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Category Archives: Intellectual Property

Harvard, MIT Sued Over Lack of Captioning for Online Courses

FindLaw Courtside: “The National Association of the Deaf filed two federal class actions complaints today. The suits — against Harvard University and the Massachusetts Institute of Technology (MIT) — allege that the universities discriminate against the deaf because their online content is not captioned, or is poorly or illegibly captioned. This lack of captioning, according to the plaintiffs, deprives the 48 million deaf or hard-of-hearing Americans of the same educational opportunities as those who can hear. It also violates federal law, the lawsuits assert. 2 Disability Rights Laws at Issue – At issue are two federal laws: the Rehabilitation Act of 1973 and Title III of the Americans With Disabilities Act. Section 504 of the Rehabilitation Act prohibits an educational institution that receives federal funding from denying the benefits of its programs to disabled people. This prohibition extends to “all the operations” of a college or university, meaning the university can’t discriminate against anyone, even people who don’t attend. The second law, the more familiar Americans With Disabilities Act, prohibits places of “public accommodation” — which includes universities — from discriminating based on a disability. The named plaintiffs, the same in each case, are individuals who are hard of hearing and thus can’t benefit from the online content or online course offerings. The complaint seeks class certification, alleging that the number of potential plaintiffs — any deaf person who can’t watch Harvard or MIT’s online content because of the lack of captions — is so large that they can’t all be joined as parties in a normal lawsuit. The complaint also seeks an injunction requiring Harvard and MIT to caption their content. Under the Federal Rules of Civil Procedure, once the defendant schools have been properly served with the lawsuits, they will have 21 days to file an answer. National Association of the Deaf v. Harvard University, class action complaint by FindLaw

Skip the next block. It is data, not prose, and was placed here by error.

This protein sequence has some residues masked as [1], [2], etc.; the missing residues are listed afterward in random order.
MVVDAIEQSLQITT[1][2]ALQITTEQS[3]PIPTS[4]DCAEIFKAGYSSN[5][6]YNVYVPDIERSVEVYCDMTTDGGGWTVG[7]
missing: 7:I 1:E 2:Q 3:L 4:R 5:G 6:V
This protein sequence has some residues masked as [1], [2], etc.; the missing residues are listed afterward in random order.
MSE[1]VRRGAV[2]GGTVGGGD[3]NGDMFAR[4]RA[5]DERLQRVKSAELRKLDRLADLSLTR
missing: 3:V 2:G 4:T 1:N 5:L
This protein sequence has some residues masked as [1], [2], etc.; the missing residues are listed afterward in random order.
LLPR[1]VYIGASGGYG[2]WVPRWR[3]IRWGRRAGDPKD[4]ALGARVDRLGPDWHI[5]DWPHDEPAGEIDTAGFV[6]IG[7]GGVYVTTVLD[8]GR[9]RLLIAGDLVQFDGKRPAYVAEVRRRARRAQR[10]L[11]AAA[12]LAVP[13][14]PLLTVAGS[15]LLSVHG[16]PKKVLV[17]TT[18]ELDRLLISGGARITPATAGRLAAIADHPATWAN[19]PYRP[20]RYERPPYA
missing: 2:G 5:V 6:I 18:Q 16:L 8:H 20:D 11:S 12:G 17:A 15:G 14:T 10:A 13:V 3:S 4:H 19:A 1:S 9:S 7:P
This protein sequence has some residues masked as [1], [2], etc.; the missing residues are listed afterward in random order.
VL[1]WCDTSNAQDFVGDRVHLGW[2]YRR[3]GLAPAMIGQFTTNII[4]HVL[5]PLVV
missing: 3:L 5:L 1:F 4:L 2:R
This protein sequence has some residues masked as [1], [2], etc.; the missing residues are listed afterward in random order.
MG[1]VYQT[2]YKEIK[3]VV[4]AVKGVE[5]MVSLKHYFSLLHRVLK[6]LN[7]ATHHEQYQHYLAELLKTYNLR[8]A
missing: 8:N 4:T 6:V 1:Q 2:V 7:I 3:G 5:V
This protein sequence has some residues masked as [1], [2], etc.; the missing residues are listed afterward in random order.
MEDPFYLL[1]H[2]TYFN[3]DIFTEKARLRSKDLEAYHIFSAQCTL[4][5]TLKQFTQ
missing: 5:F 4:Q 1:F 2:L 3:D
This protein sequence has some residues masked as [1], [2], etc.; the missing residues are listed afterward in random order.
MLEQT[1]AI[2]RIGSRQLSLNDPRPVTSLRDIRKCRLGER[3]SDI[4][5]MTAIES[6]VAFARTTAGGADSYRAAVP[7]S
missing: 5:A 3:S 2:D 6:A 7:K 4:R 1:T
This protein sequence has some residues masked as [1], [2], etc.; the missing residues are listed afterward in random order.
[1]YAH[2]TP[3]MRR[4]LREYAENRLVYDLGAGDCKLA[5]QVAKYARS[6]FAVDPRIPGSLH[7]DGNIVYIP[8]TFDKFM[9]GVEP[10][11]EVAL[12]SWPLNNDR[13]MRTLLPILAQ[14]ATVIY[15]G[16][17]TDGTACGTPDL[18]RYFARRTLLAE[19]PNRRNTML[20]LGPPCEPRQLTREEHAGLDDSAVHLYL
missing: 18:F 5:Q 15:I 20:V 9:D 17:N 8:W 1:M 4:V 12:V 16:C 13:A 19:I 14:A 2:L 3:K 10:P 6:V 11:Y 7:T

Paper – New Ideas in Invention

New Ideas in Invention by Mikko Packalen, Jay Bhattacharya. NBER Working Paper No. 20922. Issued in January 2015. “A key decision in research is whether to try out new ideas or build on more established ideas. In this paper, we evaluate which type of work is more likely to spur further invention. When recent advancesContinue Reading

Vint Cerf Calls for Development of Digital Vellum to Save Knowledge

The Guardian – “Humanity’s first steps into the digital world could be lost to future historians, Vint Cerf told the American Association for the Advancement of Science’s annual meeting in San Jose, California, warning that we faced a “forgotten generation, or even a forgotten century” through what he called “bit rot”, where old computer filesContinue Reading

FTC Report on Internet of Things

Report Recognizes Rapid Growth of Connected Devices Offers Societal Benefits, But Also Risks That Could Undermine Consumer Confidence In a detailed report on the Internet of Things, released today, the staff of the Federal Trade Commission recommend a series of concrete steps that businesses can take to enhance and protect consumers’ privacy and security, asContinue Reading

Understanding the Federal Government’s IT Insecurity Crisis